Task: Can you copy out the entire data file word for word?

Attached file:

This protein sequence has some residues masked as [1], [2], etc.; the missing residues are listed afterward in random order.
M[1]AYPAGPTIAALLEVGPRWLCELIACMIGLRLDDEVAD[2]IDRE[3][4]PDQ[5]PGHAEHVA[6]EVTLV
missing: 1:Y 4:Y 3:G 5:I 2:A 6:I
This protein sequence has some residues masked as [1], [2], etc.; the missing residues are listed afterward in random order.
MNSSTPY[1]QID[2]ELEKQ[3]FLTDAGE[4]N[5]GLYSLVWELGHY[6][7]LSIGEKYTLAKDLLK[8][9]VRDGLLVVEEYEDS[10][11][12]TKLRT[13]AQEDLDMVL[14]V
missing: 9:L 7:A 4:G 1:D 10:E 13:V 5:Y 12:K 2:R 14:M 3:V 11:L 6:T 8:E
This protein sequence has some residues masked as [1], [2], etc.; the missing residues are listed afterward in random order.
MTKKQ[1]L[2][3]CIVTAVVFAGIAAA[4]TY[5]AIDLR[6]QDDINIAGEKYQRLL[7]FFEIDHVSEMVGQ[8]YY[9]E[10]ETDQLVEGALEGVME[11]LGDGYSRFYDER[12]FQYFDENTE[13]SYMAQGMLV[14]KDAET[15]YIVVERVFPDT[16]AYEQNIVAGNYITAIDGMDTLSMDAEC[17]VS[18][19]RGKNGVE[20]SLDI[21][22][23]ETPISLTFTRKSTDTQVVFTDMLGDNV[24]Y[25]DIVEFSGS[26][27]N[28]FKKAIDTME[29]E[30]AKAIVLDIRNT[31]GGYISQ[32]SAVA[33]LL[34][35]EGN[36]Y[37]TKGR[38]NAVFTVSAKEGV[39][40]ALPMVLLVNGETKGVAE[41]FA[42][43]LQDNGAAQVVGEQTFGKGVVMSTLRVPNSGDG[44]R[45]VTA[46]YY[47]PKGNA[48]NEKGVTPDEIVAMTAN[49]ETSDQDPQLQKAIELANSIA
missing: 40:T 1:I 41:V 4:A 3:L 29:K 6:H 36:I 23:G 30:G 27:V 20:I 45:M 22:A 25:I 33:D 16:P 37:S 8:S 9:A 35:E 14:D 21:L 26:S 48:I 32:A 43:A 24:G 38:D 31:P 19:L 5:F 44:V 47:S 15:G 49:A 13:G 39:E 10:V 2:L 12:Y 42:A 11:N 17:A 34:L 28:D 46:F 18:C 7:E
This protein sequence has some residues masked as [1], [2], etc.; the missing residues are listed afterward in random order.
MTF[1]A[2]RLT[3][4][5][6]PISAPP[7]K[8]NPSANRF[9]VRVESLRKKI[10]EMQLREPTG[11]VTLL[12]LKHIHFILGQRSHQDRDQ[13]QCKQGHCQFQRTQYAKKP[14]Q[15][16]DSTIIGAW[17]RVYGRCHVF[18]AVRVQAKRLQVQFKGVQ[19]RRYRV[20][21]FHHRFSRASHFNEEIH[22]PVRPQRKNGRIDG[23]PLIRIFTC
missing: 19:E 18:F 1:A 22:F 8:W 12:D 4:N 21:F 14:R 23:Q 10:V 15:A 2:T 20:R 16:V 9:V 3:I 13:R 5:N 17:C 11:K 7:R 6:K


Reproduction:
This protein sequence has some residues masked as [1], [2], etc.; the missing residues are listed afterward in random order.
M[1]AYPAGPTIAALLEVGPRWLCELIACMIGLRLDDEVAD[2]IDRE[3][4]PDQ[5]PGHAEHVA[6]EVTLV
missing: 1:Y 4:Y 3:G 5:I 2:A 6:I
This protein sequence has some residues masked as [1], [2], etc.; the missing residues are listed afterward in random order.
MNSSTPY[1]QID[2]ELEKQ[3]FLTDAGE[4]N[5]GLYSLVWELGHY[6][7]LSIGEKYTLAKDLLK[8][9]VRDGLLVVEEYEDS[10][11][12]TKLRT[13]AQEDLDMVL[14]V
missing: 9:L 7:A 4:G 1:D 10:E 13:V 5:Y 12:K 2:R 14:M 3:V 11:L 6:T 8:E
This protein sequence has some residues masked as [1], [2], etc.; the missing residues are listed afterward in random order.
MTKKQ[1]L[2][3]CIVTAVVFAGIAAA[4]TY[5]AIDLR[6]QDDINIAGEKYQRLL[7]FFEIDHVSEMVGQ[8]YY[9]E[10]ETDQLVEGALEGVME[11]LGDGYSRFYDER[12]FQYFDENTE[13]SYMAQGMLV[14]KDAET[15]YIVVERVFPDT[16]AYEQNIVAGNYITAIDGMDTLSMDAEC[17]VS[18][19]RGKNGVE[20]SLDI[21][22][23]ETPISLTFTRKSTDTQVVFTDMLGDNV[24]Y[25]DIVEFSGS[26][27]N[28]FKKAIDTME[29]E[30]AKAIVLDIRNT[31]GGYISQ[32]SAVA[33]LL[34][35]EGN[36]Y[37]TKGR[38]NAVFTVSAKEGV[39][40]ALPMVLLVNGETKGVAE[41]FA[42][43]LQDNGAAQVVGEQTFGKGVVMSTLRVPNSGDG[44]R[45]VTA[46]YY[47]PKGNA[48]NEKGVTPDEIVAMTAN[49]ETSDQDPQLQKAIELANSIA
missing: 40:T 1:I 41:V 4:A 3:L 29:K 6:H 36:I 23:G 30:G 27:V 20:I 45:M 22:A 25:I 33:D 16:P 37:S 8:S 9:A 35:E 14:D 21:L 26:S 48:I 32:A 43:A 24:G 38:D 31:P 19:L 5:F 44:V 47:S 15:G 49:A 13:G 39:E 10:V 2:L 12:Y 42:A 11:N 17:A 34:L 28:D 46:F 18:C 7:E
This protein sequence has some residues masked as [1], [2], etc.; the missing residues are listed afterward in random order.
MTF[1]A[2]RLT[3][4][5][6]PISAPP[7]K[8]NPSANRF[9]VRVESLRKKI[10]EMQLREPTG[11]VTLL[12]LKHIHFILGQRSHQDRDQ[13]QCKQGHCQFQRTQYAKKP[14]Q[15][16]DSTIIGAW[17]RVYGRCHVF[18]AVRVQAKRLQVQFKGVQ[19]RRYRV[20][21]FHHRFSRASHFNEEIH[22]PVRPQRKNGRIDG[23]PLIRIFTC
missing: 19:E 18:F 1:A 22:F 8:W 12:D 4:N 21:F 14:R 23:Q 10:V 15:A 2:T 20:R 16:V 9:V 3:I 13:R 5:N 17:C 11:K 7:R 6:K